CONVERGE CFD Software

Blog

Published May 23, 2016

No Mesh, No Mess: Repairing Dirty Surfaces with Polygonica

Author:
Julian Toumey

Senior Research Engineer

For CONVERGE CFD simulations, you do not have to generate a volume mesh. The robust and efficient automatic mesh generation algorithm in CONVERGE does the work for you, accelerating your CFD workflow. Even though you do not have to generate a volume mesh, you may need to perform surface repair operations to ensure your CAD surface meets certain requirements. To make the surface repair process even easier, CONVERGE Studio v2.3 (the graphical pre-processor for CONVERGE) includes the Polygonica geometry libraries.

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Diagnosis dock in CONVERGE Studio used to identify surface errors such as intersections and open edges. This surface has 2246 intersections and 40 open edges.

With an appropriate license, the Polygonica toolkit is integrated seamlessly into CONVERGE Studio v2.3. You have access to the Coarsen, Boolean, and Healing tools to quickly fix problems with a surface.

To demonstrate the efficiency of the surface repair process with CONVERGE Studio and Polygonica, let’s consider the following example. This geometry is of a two-stroke engine and is freely available via Solidworks Zen.

We use the Diagnosis dock in CONVERGE Studio to identify surface errors such as intersections and open edges. This surface has 2246 intersections and 40 open edges.

In the figure below, the error-free triangles are rendered in gray and the intersections and open edges are rendered in red. Many of the errors occur where the connecting rods meet the crankshaft.

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The intersections, which may occur when creating an assembly from individual CAD parts, prevent the surface from meeting the requirements for CONVERGE. Manually repairing the surface would require a combination of moving, deleting, and recreating triangles, and would be time-intensive. Instead, we will leverage the Polygonica toolkit.image3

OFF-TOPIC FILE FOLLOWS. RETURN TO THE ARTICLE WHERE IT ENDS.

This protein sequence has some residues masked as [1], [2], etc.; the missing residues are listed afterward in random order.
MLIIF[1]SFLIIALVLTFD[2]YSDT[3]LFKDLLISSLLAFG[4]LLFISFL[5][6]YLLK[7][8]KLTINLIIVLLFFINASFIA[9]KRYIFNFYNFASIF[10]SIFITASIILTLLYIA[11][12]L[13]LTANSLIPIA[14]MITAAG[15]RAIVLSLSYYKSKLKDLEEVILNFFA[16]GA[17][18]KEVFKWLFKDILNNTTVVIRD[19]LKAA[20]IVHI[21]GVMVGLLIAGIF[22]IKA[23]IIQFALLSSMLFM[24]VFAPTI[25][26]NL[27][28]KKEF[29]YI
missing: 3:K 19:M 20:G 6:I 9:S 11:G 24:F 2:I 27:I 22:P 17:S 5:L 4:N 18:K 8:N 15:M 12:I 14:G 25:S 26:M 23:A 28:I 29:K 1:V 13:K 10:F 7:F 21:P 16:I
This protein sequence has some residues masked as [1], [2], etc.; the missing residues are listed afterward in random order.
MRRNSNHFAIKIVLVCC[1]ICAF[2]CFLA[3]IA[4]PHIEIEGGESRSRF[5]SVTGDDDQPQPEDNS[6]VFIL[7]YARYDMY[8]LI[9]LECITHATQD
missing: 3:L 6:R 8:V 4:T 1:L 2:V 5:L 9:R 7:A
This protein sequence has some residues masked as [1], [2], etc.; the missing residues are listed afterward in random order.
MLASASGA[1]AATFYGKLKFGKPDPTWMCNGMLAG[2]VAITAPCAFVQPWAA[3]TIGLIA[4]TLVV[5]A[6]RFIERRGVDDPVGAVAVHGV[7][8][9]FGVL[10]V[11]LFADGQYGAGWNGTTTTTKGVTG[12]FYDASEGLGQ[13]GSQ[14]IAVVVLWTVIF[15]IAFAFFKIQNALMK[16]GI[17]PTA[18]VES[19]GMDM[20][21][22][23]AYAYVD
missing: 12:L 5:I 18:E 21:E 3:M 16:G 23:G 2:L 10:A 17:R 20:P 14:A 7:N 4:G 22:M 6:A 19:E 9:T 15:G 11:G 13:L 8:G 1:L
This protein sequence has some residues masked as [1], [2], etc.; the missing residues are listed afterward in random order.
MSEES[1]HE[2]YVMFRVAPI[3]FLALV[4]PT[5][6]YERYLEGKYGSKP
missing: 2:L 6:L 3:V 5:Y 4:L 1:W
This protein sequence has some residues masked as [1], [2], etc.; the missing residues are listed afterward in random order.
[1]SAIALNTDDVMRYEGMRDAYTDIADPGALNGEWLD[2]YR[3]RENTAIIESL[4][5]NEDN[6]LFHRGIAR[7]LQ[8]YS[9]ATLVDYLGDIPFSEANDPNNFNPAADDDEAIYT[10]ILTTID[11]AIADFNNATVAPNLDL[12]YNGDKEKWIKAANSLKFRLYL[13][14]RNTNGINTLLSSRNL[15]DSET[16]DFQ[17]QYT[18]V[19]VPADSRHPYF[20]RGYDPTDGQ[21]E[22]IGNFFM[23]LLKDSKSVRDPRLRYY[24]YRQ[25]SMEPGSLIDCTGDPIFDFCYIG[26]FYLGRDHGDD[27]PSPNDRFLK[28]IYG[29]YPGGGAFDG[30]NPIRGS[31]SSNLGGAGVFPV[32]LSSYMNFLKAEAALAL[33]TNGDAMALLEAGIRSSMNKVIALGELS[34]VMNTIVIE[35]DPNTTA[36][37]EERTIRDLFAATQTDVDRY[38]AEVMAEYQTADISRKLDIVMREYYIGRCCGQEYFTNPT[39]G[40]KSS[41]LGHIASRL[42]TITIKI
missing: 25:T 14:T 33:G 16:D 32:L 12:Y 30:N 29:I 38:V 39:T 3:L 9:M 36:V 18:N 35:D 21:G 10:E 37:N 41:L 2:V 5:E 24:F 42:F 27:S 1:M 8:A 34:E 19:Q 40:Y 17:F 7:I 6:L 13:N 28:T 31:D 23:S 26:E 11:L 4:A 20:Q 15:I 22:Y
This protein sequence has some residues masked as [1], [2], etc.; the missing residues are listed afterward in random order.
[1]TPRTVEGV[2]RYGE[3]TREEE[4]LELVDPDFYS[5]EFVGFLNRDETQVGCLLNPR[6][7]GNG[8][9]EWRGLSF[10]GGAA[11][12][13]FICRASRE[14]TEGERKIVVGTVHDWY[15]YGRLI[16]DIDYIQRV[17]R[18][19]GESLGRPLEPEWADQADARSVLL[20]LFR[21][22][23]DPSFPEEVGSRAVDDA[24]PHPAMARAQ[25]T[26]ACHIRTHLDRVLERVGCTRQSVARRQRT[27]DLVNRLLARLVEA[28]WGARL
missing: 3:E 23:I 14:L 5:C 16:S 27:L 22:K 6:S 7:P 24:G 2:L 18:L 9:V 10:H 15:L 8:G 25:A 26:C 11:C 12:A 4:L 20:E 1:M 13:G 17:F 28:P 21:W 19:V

We can slightly coarsen the geometry with Polygonica to repair the intersections and open edges without a large reduction in surface fidelity. Coarsening a surface reduces the number of triangles based on the criteria that you specify. Polygonica’s powerful and efficient algorithms attempt to avoid intersections and open edges in the coarsened surface.

The original surface has approximately 295,000 triangles and we will reduce this number by about 5%. To use the Polygonica Coarsen tool, we open the Geometry dock in CONVERGE Studio. For the coarsening criteria, we set the minimum number of triangles to 280,000 and leave the other settings as the default options. Coarsen the entire surface.

image4-R1In the above image, the left frame shows the original surface with the intersections in red. The right frame shows the coarsened surface with the intersections and open edges repaired.

diagnosisdock_cleanedAfter coarsening the surface, the Diagnosis dock indicates that there are no longer intersections or open edges. Once we address the remaining requirements for the surface, the surface is ready to simulate in CONVERGE–no meshing required.

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Left: The spline shaft of the original geometry.
Right: The spline shaft after coarsening with Polygonica.

Polygonica makes repairing surface errors in CONVERGE Studio v2.3 much easier and further accelerates your CFD workflow.

Cut-plane view of the volume mesh as generated automatically by CONVERGE.